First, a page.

El Nino, Stay South. La Nina, Go North.

If you haven’t already done so, it’s close to the time when the skis and snowboards get tucked away for summer hibernation.  Between Covid-19 restrictions, National Forest leases, and Old Man Winter calling it quits prematurely in much of North America, forces have conspired to end the season for the majority of winter sports enthusiasts.  This is my final posting of the season, so I thought I might take a look back at the season that was.

Just as is the case when putting together a winter forecast, a review of the season has to be framed by the state of the Pacific Ocean.  That is, were we in the midst of an El Nino, a La Nina, or neutral conditions with respect to the water temperatures in the equatorial regions of the Pacific?  The answer is La Nina, because those waters were colder than the long term normal throughout the season.  In the summer and fall, I am often asked by friends where the best skiing will be in the coming season.  When an El Nino is present, I always tell them to favor the central and southern resorts if they are headed west.  Conversely, if it is going to be a La Nina winter, I advise that they stay north of I-70.  Why? Well, here is a map of the average winter snowfall for all La Nina years.

It is clear to see that when La Nina conditions are present, the jackpot for snow is typically found in the northern Rockies and Pacific Northwest, including far western Canada.  Although the correlation is weaker the farther east you go, due to the extra distance from the warm/cold pools in the Pacific, you can see that generally speaking the Upper Midwest and the northern resorts of New York and New England do pretty well.  How did this season work out?  Here’s the Top 10 resorts in terms of snowfall, through March 15th (the latest I could find).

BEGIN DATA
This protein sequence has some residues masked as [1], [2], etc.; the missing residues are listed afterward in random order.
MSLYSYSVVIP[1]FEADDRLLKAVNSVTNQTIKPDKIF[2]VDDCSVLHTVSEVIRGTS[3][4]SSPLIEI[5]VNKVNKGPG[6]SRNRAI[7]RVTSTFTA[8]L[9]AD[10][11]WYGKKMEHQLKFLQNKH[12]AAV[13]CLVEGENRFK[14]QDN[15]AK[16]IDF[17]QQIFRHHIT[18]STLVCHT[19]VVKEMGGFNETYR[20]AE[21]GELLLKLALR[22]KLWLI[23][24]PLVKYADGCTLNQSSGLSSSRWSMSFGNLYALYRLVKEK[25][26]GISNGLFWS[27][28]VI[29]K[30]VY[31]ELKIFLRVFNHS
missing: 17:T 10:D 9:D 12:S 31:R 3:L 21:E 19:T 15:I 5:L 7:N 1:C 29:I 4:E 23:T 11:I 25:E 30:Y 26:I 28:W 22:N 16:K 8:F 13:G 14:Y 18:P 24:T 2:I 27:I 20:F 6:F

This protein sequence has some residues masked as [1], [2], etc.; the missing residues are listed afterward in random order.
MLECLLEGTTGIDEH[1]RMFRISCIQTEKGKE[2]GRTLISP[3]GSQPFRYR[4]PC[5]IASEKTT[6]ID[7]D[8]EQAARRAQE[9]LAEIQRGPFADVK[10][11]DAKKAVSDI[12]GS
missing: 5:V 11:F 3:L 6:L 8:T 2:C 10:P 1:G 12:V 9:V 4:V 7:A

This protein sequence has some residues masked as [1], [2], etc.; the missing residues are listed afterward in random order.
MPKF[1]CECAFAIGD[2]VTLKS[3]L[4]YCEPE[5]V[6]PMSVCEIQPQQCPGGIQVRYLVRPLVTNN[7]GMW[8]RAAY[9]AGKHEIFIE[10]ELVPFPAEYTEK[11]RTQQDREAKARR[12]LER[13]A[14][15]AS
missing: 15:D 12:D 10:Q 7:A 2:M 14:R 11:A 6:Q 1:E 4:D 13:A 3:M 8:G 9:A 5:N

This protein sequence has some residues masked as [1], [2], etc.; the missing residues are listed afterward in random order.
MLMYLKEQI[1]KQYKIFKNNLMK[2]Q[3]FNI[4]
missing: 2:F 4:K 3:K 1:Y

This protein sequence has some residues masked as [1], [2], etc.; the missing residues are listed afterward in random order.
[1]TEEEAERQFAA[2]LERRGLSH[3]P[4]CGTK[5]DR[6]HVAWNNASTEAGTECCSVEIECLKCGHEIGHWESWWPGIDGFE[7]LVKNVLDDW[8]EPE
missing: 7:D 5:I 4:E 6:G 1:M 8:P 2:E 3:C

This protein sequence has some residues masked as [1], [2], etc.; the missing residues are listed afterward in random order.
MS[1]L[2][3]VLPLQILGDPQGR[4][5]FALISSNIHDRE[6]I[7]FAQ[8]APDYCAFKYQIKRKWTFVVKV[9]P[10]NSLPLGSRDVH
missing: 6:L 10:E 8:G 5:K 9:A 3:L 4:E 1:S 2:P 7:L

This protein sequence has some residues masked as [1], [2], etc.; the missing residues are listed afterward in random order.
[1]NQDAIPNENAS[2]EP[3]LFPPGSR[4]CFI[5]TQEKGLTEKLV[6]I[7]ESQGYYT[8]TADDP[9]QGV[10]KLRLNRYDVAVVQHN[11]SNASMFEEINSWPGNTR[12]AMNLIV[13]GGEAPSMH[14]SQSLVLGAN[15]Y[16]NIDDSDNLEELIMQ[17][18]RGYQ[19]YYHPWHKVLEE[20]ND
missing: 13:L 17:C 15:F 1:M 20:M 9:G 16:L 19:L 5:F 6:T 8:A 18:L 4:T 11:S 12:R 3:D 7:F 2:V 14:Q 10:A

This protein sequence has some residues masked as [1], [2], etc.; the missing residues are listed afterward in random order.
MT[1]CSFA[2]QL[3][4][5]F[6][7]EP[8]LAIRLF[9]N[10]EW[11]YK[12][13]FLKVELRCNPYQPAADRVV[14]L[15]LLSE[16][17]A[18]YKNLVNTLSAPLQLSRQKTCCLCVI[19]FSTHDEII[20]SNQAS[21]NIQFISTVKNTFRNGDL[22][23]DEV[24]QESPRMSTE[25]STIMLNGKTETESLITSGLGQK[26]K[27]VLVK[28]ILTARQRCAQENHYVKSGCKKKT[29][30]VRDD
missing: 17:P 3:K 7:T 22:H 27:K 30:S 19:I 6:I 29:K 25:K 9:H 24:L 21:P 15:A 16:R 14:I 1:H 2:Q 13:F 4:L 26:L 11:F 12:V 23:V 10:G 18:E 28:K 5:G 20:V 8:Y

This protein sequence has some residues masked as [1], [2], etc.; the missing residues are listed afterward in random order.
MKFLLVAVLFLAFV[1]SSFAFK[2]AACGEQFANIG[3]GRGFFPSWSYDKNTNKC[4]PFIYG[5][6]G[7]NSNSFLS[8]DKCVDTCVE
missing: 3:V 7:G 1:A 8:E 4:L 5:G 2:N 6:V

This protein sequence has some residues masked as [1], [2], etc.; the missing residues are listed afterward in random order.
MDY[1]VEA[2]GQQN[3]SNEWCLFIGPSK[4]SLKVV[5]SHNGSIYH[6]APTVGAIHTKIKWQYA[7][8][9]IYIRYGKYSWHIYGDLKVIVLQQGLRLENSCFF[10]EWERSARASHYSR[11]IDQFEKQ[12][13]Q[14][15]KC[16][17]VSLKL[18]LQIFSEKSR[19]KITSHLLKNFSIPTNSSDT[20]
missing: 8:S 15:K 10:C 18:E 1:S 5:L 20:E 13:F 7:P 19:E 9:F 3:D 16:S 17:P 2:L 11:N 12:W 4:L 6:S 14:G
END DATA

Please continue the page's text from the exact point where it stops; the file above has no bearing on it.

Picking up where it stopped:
No surprise that all ten are in the West.  Only occasionally does a Jay Peak or Sugarloaf push their way onto this list and after a paltry amount of snow in March, there will be no New England “contendahs” this year.  Now, notice where 9 of the Top 10 are located…north of Interstate 70!  Alta is the only exception, and they are only slightly south of that line of demarcation.  Also, Alta’s normal snowfall is close to 550 inches, and I doubt that they will get that extra 200 inches to reach normal snowfall between mid-March and when the lifts stop turning at the top of Cottonwood Canyon.  Moral of the story – if it’s a La Nina, stay north of I-70.  If it’s El Nino, head to the central and southern resorts.

Elsewhere, the Upper Midwest bucked the La Nina trend with a below normal snowfall season at most resorts. In a more typical La Nina fashion when a southeastern upper ridge brings spells of warmth, the season was more of a struggle at times in the mid-Atlantic and Southeast but these regions had several runs of stellar conditions if your timing was right.  The Northeast enjoyed a solid season, with a “Fabulous February,” and then the flakes stopped flying in March.

For those of you who might think on a broader scale, I leave you another way to measure how this season worked out with respect to snowfall.  It’s a graph of seasonal snow extent (in square kilometers) from December 1st through February 28th, which constitutes “meteorological winter.”

This winter was better than 5 of the last 6 and 7 of the past 10 and the data trend over the past 50-plus years is positive, contrary to what some folks want you to believe.  The models that focus on El Nino/La Nina are hinting that we may be in La Nina again next winter, something to consider as you start to put together your travel plans.  Thank you very much for reading my column the past several months.  Right now, though, “That’s a wrap!”